The College of Charleston is the oldest municipal college in the United States, and a National Historic Landmark. Founded in 1770, and chartered in 1785, the College possesses additional historical significance as the oldest institute of higher learning in South Carolina, and the 13th oldest in the country. The center of the small campus contains its core of historic mid-19th- century buildings. Three principal structures--the Main Building, the Library, and Gate Lodge--are situated around a square college green with evergreen oaks, known as The Cistern. This name is derived from a 19th-century oval cistern constructed there to hold the campus's water supply.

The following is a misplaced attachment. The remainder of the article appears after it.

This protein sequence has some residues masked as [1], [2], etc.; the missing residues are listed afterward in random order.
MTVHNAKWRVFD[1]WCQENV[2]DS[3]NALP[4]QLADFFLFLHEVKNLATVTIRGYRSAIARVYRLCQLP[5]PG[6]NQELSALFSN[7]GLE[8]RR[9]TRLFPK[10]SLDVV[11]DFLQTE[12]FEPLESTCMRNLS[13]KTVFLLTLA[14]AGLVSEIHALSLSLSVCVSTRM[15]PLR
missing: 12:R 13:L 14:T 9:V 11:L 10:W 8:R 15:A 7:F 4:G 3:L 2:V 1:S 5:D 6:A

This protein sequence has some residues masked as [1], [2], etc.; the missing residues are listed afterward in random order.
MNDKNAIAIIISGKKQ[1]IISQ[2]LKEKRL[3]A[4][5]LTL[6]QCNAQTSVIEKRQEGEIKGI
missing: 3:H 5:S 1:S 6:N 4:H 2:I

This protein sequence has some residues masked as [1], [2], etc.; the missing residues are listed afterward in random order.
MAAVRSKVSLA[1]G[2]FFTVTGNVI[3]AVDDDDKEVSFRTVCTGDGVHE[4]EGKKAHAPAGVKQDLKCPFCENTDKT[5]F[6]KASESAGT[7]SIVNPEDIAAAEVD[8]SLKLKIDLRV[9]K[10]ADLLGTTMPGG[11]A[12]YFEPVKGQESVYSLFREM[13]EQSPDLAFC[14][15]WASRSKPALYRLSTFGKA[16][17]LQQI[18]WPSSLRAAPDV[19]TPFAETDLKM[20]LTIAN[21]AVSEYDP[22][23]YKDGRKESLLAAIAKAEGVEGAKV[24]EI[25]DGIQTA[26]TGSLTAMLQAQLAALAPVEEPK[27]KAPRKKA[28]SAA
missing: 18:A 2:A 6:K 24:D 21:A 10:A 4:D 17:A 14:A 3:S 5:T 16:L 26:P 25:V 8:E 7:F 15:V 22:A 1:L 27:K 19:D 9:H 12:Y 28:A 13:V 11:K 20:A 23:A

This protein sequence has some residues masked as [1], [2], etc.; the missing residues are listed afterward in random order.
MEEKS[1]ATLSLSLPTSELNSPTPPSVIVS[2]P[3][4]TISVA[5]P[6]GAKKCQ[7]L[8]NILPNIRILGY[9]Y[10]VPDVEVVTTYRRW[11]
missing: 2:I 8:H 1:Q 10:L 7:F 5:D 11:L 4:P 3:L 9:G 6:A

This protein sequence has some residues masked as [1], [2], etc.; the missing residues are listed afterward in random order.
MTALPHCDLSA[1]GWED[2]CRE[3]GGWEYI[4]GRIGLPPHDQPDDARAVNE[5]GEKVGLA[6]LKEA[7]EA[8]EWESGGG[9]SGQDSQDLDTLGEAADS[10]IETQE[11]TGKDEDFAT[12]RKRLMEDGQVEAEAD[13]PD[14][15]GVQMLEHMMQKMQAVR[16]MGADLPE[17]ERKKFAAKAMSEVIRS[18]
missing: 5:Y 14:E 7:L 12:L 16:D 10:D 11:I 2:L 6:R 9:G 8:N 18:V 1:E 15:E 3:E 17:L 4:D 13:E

The founders of the college include three signers of the Declaration of Independence, and three fathers of the United States Constitution. Classes were held in former Revolutionary War barracks until the first new building was constructed. Designed by Philadelphia architect William Strickland, the simple rectangular brick Main Building was completed in 1829. In 1854 prominent local architect Edward Brickell White extensively remodeled the Main Building (now known as Randolph Hall), adding an Ionic portico and wings. White had previously designed the Gate Lodge (now Porter's Lodge), a two-story Roman Revival brick building, in 1852. The Towell Library, constructed from 1854 to 56 by George E. Walker, is a Classical Revival two-story brick building with Italianate details, now serving as administrative offices. Both the Lodge and Library have been little altered. As a whole, the complex is an outstanding example of academic architecture of the 19th century.